Number Of People Living In Extreme Poverty Falls By More Than 100K Every Day

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Robert Donachie Capitol Hill and Health Care Reporter
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The amount of people living in extreme poverty is plummeting by an average of more than 100,000 people per day.

A person is considered to be living in extreme poverty if they subsist on, or less, than 1.90 international dollars a day. International dollars are hypothetical units of currency based off the amount of goods or services a U.S. dollar could purchase in America.

There were nearly 1.1 billion people on earth in 1820, with about 1 billion of those individuals living in what is considered extreme poverty, according to World Bank economists Francois Bourguignon and Christian Morrisson. By the 1990s, the world’s population exploded to over 7 billion, with 2 billion living in extreme poverty.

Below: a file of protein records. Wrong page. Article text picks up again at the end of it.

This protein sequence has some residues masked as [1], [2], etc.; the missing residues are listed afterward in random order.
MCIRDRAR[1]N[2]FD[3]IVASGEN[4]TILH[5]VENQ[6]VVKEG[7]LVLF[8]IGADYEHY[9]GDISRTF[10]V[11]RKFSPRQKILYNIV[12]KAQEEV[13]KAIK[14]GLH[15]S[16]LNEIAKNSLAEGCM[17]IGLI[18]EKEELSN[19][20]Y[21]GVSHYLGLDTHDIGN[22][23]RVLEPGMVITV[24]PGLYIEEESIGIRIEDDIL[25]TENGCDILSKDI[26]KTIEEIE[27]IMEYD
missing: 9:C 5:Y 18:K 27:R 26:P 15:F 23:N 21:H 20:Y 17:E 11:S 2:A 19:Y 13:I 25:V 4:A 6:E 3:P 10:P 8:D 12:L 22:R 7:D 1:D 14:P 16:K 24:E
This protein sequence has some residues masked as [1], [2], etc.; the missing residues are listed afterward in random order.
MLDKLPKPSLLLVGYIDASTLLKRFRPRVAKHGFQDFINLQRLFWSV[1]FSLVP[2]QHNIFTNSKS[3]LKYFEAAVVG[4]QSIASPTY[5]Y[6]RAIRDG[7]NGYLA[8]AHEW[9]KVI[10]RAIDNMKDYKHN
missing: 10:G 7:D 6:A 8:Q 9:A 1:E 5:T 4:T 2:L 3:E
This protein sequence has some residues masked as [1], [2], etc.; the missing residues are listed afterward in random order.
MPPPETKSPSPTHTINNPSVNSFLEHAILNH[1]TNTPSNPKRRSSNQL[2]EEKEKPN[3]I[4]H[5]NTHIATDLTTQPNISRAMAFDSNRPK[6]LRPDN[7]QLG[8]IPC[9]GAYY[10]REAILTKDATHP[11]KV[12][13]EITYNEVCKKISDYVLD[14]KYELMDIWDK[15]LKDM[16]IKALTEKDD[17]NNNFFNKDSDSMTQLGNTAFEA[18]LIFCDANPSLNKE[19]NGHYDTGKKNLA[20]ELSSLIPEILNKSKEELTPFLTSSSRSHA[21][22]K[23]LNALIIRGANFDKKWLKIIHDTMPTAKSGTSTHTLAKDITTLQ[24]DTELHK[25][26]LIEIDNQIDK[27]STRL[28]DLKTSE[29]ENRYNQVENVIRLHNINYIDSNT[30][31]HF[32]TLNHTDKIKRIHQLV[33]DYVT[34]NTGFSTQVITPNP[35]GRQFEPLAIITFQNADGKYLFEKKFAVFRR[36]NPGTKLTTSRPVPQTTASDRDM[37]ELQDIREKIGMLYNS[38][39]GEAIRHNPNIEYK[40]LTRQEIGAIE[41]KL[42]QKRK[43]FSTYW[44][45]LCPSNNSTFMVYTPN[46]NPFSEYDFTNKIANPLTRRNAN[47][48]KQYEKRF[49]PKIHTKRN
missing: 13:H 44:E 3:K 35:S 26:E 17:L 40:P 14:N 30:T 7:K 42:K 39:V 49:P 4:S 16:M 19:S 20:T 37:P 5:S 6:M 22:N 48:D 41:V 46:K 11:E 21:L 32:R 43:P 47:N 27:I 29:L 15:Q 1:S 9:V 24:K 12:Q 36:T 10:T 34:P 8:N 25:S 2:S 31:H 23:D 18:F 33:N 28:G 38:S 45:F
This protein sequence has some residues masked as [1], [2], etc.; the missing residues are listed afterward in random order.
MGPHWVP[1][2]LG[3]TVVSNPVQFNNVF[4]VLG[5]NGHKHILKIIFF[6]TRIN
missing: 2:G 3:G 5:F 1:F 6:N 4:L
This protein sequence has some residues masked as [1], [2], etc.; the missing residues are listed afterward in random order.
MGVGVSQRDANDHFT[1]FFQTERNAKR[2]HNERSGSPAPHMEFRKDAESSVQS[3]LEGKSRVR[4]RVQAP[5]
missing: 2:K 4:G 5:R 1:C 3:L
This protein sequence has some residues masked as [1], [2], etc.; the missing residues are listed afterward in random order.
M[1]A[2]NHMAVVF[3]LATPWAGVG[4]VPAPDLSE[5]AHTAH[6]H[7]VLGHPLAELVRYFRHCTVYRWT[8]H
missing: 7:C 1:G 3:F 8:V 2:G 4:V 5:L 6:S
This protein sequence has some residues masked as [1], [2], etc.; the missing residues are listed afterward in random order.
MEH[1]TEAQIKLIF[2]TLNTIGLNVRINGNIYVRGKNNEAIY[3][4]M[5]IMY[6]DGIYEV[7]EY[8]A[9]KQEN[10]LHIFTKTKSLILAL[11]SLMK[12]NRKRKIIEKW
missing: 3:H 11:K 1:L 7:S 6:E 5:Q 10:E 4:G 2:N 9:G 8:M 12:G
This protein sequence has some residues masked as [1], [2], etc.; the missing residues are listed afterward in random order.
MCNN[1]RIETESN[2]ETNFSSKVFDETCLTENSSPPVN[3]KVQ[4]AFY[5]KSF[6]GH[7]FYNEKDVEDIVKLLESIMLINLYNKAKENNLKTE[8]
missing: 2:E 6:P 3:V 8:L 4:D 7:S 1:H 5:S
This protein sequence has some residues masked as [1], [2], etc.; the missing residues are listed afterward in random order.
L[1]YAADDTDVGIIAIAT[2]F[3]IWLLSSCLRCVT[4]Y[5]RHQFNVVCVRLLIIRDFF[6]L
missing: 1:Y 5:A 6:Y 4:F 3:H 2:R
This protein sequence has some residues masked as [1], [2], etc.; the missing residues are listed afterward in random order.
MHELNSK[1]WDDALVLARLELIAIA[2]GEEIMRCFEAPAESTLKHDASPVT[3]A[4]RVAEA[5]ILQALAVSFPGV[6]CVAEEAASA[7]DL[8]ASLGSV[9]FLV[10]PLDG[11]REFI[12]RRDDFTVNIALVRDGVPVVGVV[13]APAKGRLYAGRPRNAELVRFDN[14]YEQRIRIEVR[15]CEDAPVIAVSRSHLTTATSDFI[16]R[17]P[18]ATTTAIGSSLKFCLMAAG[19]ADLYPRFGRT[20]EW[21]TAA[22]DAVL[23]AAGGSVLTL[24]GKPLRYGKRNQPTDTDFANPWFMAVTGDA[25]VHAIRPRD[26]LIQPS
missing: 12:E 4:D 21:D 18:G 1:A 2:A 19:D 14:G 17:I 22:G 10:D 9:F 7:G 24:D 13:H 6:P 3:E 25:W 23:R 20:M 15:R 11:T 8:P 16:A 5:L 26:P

From 1990 to 2015, the number of people worldwide in dire poverty shrank to 750 million. Put differently, that figure has, on average, fallen by 137,000 people every day over the last 25 years.

Researchers have found some incredibly interesting trends in the decline of world poverty. People living in extreme poverty was not all that uncommon in the wealthiest nations until recently, the World Bank reports. In most of today’s richest nations, the majority of the population lived in some level of poverty just a few generations ago. The rapid progress is due to improvements in medicine and the economy, among other factors.

Despite making impressive strides towards pulling people out of poverty, many of today’s wealthiest nations still have some fraction of their populations living in extreme poverty. Researchers point to disparities in income levels, often called “income inequality,” as the main factor for this phenomenon.

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